Media Reports from the convention floor
Wisconsin’s organized labor seeks to reverse political fortunes in midterms
By Bill Glauber, Milwaukee Journal Sentinel
On Tuesday, national AFL-CIO President Richard Trumka will address the group.
Trumka is a long-time foe of Walker, who last week accused his Democratic rival Tony Evers of being “bought and paid for by the unions.”
The state AFL-CIO is going through a leadership transition. Phil Neuenfeldt is retiring after serving as president for eight years.
He was succeeded by Stephanie Bloomingdale, who was unanimously elected president Monday afternoon. Bloomingdale, formerly the secretary-treasurer, became the first woman to lead the state AFL-CIO.
Neuenfeldt was upbeat about labor’s chances this fall, noting a string of Democratic successes in special elections.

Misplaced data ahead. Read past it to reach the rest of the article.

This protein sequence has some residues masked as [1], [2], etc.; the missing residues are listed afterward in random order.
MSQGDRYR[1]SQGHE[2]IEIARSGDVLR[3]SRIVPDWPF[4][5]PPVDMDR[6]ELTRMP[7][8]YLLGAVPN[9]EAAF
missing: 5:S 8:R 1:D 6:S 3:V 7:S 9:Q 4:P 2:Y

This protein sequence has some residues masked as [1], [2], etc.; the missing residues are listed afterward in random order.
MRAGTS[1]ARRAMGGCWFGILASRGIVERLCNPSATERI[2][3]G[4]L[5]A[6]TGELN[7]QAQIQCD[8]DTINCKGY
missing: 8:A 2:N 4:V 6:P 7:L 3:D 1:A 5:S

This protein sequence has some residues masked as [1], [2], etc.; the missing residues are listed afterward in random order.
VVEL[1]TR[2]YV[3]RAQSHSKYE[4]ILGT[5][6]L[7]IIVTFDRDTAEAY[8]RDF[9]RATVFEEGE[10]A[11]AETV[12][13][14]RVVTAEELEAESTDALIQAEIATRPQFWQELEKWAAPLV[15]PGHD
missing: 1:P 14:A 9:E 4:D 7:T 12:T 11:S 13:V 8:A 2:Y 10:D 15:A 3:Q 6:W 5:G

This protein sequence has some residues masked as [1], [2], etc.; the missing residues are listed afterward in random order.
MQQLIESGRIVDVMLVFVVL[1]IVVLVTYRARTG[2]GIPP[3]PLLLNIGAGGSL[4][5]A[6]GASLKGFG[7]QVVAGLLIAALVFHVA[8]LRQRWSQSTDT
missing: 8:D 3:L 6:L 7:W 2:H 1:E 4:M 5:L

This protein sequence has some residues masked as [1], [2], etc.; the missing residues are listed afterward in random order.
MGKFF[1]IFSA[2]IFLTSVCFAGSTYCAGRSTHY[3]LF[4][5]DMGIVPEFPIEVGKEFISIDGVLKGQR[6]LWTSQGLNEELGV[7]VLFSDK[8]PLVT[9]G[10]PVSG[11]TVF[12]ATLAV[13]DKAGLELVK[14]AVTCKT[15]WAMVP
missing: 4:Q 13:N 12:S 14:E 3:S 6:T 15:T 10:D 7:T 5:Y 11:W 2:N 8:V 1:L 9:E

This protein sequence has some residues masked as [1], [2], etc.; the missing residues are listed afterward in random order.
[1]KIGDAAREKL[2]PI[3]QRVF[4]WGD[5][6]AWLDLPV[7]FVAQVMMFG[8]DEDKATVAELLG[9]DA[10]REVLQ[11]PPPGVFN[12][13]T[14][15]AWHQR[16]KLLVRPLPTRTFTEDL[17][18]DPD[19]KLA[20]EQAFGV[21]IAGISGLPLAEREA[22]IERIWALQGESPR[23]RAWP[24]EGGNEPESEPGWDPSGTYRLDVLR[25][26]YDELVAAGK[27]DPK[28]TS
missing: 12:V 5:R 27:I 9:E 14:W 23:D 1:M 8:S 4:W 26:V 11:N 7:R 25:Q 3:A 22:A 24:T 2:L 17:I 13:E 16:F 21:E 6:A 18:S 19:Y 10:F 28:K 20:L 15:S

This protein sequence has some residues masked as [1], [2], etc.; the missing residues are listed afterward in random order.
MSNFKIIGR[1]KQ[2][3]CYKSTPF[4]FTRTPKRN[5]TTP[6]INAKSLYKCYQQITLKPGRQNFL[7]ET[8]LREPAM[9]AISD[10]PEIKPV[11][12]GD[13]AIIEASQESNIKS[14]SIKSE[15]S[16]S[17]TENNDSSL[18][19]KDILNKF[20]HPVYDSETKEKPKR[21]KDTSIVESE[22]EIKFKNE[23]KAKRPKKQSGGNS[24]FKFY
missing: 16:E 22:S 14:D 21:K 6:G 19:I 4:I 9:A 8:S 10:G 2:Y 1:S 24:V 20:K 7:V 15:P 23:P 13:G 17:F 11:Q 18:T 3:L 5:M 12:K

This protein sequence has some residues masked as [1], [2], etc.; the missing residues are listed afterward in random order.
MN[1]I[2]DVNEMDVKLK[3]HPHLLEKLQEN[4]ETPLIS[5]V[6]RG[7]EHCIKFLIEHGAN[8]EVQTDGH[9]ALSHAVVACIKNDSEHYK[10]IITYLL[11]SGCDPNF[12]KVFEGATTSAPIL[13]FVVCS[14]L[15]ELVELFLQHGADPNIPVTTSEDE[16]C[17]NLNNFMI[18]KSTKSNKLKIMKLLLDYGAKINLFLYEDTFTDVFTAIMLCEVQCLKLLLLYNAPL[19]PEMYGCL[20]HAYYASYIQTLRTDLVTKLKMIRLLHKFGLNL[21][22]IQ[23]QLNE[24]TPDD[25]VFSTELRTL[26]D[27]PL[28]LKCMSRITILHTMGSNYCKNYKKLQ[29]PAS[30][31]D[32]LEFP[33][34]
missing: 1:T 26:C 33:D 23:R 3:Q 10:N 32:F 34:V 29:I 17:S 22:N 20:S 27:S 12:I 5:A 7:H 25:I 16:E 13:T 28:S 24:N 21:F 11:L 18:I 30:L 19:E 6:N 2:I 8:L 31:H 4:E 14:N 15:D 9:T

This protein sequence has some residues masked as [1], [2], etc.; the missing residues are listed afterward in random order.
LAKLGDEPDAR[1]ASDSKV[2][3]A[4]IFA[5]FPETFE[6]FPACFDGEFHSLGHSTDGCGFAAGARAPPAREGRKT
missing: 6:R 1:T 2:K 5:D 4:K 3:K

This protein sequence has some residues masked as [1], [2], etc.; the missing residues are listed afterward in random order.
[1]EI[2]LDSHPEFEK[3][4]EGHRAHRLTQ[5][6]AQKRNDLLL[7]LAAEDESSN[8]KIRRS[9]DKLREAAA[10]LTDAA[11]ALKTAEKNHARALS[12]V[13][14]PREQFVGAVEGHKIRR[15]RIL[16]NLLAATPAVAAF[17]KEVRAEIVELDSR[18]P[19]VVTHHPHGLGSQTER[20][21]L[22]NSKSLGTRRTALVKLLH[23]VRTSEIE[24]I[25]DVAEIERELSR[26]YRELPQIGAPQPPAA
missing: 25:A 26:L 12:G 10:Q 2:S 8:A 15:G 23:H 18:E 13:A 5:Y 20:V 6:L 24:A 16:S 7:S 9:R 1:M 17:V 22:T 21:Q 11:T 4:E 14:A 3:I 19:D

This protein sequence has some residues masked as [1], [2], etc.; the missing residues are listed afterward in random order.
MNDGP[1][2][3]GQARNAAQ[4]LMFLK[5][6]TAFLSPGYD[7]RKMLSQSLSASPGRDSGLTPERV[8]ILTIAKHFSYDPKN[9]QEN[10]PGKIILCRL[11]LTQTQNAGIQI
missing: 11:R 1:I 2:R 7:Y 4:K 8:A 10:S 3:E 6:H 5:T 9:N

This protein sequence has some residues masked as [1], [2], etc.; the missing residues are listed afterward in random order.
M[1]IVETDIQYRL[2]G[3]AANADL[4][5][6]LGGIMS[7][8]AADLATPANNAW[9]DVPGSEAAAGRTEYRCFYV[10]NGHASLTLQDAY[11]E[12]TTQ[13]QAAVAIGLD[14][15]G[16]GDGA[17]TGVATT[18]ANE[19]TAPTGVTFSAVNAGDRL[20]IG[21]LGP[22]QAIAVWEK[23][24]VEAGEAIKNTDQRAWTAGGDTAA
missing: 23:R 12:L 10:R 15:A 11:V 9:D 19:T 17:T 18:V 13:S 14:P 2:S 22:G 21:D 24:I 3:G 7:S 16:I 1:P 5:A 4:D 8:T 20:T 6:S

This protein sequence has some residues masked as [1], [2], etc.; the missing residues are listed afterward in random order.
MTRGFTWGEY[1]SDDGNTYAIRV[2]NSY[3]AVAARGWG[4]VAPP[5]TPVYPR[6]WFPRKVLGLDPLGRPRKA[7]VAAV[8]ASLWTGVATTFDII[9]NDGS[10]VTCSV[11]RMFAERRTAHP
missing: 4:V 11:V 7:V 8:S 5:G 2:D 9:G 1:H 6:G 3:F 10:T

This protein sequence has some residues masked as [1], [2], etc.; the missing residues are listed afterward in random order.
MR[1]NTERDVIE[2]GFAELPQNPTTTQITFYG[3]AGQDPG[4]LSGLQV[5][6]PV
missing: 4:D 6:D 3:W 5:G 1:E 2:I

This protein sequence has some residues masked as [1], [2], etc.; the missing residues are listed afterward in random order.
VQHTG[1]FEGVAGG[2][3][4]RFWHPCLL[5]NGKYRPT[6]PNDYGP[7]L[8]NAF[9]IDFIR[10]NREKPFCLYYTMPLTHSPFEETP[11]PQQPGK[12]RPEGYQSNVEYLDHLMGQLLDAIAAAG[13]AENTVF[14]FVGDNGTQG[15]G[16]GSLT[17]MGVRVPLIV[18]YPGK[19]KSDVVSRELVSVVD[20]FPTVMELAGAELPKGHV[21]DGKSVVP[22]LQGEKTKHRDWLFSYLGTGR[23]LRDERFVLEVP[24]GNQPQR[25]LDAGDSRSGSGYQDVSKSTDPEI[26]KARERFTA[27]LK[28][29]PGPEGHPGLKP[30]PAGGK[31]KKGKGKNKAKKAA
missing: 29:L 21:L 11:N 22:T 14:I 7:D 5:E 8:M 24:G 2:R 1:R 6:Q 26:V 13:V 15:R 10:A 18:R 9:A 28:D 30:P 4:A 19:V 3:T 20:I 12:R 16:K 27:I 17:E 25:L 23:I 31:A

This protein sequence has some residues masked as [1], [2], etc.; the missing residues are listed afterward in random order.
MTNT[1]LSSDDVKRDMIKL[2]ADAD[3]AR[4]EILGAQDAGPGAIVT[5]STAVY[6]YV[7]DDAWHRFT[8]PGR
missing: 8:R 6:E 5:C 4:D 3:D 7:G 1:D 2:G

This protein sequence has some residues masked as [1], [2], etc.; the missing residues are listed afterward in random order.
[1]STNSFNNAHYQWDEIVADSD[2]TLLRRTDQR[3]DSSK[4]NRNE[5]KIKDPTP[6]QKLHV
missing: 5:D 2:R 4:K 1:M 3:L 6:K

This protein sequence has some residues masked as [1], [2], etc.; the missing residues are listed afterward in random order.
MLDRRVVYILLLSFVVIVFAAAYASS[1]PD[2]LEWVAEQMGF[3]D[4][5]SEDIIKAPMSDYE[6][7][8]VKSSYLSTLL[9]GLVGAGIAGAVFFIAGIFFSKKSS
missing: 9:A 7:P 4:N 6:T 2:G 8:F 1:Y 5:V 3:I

“You’re seeing more and more engagement, more and more involvement and people are ready for a change,” he said.
Neuenfeldt said his tenure has been “interesting” with all the labor law changes pushed through by Republicans, which he called a “low-wage strategy” for Wisconsin.
“No matter what they’ve thrown at us, we’ve stood together in solidarity, we continue to organize, we continue to build,” he said. “We’re continuing to be a force in the political world. That’s why they attack us so much. If they weren’t afraid of us they wouldn’t attack us.”
Bloomingdale said labor will “win in November. Working people are ready for a change in Wisconsin and union membership is united behind our candidate, Tony Evers.”
Complete article at Milwaukee Journal Sentinel